Sponsored By
An organization or individual has paid for the creation of this work but did not approve or review it.

ADVERTISEMENT

ADVERTISEMENT

Real ID advances in Minnesota Senate

Minnesota would begin issuing Real ID compliant driver's licenses in 2018, under a bill that won Senate approval on Thursday.

Schmit Matt MN Senator.jpg
Sen. Matt Schmit

Minnesota would begin issuing Real ID compliant driver's licenses in 2018, under a bill that won Senate approval on Thursday.

Backers of the bill said it's critical to bring the state into compliance to make sure that Minnesotans will be able to use their driver's licenses in the future to board commercial aircrafts.

"It's a long overdue vote. Minnesotans have been needlessly confused and perplexed about Minnesota's noncompliance with Real ID for far too long," said Sen. Carla Nelson, R-Rochester.

But critics accused fellow lawmakers of bowing to federal pressure despite serious data privacy concerns that come with the heightened identification requirements. Sen. Warren Limmer, R-Maple Grove, noted that Minnesota was one of 32 states in 2009 that pushed back against the federal government's Real ID.

"Those 32 states that said no to the federal government have been pushed back into compliance and submission by the federal government, by the federal government taking its club and clubbing states into submission by threatening us," Limmer said.

ADVERTISEMENT

The Senate's Real ID passed 48 to 16 with all southeast Minnesota senators voting in favor of the measure.

The U.S. Department of Homeland Security has said that as early as 2018, Minnesotans would need Real ID-compliant licenses to board commercial air crafts. That deadline could be extended to 2020. Minnesotans must already present a Real ID compliant form of identification, such as a passport or enhanced driver's license, to access federal facilities, including military bases and nuclear plants.

Congress passed the Real ID Act in 2005 based on recommendations from the 9/11 Commission. This heightened ID requires verification of an individual's identity, residency and lawful status in the country. Minnesota is one of a handful of states not in compliance with the law. The decision to move ahead with Real ID implementation is a major about-face for the Minnesota Legislature, which in 2009 passed a bill prohibiting any planning be done for Real ID. A bill passed earlier this session repealed the planning provision.

Mayo Clinic is among the businesses pushing for a fix to the Real ID situation.

"Because Mayo Clinic has employees who are traveling or need to access federal buildings as part of their job functions, we support Minnesota becoming Real ID compliant," said Mayo Clinic spokesman Karl Oestreich.

The Republican-led House is moving ahead with its own Real ID proposal that would require the state to start issuing the licenses in October. That way, Minnesotans could update their licenses as part of the regular four-year renewal schedule. But the author of the Senate bill, Minneapolis DFL Sen. Scott Dibble, said he delayed the start by two years because the Minnesota Department of Public Safety warned it would be difficult to get it done as it prepares to launch a new computer software system. Issuing licenses before 2018 would cost the state an additional $5 million to $6 million.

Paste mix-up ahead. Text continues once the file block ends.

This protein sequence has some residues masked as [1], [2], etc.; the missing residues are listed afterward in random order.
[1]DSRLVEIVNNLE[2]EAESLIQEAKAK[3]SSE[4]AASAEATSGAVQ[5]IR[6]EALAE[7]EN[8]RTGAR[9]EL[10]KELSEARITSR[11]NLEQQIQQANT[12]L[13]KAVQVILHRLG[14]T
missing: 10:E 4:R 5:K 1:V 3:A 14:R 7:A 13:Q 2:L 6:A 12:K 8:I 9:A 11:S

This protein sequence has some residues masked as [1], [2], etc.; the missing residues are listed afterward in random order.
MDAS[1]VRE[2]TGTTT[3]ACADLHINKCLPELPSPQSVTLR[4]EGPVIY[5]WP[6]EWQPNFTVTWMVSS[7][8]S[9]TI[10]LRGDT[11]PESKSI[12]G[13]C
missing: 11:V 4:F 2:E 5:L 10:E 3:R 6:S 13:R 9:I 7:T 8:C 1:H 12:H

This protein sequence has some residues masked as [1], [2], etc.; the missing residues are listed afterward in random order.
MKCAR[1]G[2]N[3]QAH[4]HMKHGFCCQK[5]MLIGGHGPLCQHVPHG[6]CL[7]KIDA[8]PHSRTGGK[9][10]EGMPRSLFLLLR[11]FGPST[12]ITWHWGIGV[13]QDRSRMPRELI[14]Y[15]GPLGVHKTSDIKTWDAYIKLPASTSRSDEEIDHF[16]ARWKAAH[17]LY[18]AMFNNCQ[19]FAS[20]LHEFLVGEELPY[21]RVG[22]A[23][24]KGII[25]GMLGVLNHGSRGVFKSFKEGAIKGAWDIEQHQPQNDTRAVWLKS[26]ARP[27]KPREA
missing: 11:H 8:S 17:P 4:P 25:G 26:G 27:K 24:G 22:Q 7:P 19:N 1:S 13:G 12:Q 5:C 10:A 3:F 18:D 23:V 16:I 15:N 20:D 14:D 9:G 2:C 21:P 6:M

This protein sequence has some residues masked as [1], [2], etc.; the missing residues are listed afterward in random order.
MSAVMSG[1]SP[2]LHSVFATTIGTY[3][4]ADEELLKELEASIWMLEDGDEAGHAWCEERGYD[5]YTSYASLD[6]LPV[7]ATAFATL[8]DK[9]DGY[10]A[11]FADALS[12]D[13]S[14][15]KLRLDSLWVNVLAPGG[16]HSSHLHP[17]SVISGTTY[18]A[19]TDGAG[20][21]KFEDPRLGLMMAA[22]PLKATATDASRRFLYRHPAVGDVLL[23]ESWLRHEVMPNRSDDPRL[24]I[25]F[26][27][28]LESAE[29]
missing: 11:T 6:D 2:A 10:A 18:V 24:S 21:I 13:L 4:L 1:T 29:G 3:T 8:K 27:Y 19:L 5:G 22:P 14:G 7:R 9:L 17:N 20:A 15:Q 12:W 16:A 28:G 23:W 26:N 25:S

That two-year delay in issuing Real-ID compliance licenses means that under the Senate bill, drivers licenses issued before Jan. 1, 2018 would only be valid for two years as opposed to the standard four years. Nelson said she would like to see steps taken to make sure Minnesota drivers aren't having to pay the full amount for a driver's license when it is only valid for two years.

Sen. Matt Schmit, DFL-Red Wing, said it's important lawmakers act now to avoid what happened last fall when the federal government was threatening to prevent Minnesotans from boarding a flight with Real ID compliant identification this year.

ADVERTISEMENT

Schmit added, "There's no value in us putting off this discussing and running out the clock. I think it's important to get ahead of it and provide certainty for travelers."

Related Topics: CARLA NELSON
What To Read Next
The charges filed with the National Labor Relations Board were dropped after the Minnesota Nurses Association agreed to its new contracts with hospitals.
Zumbro Valley Medical Society will honor outreach to people facing homelessness during its annual meeting on Jan. 31.
While a new COVID-19 variant continues to become the most common variant in the state, Olmsted County hasn't seen a measurable increase in COVID cases during January.
Luke Hoeppner, a researcher at the Hormel Institute, recently received a $150,000 grant that will fund his team's research into why certain lung cancers become resistant to treatment over time.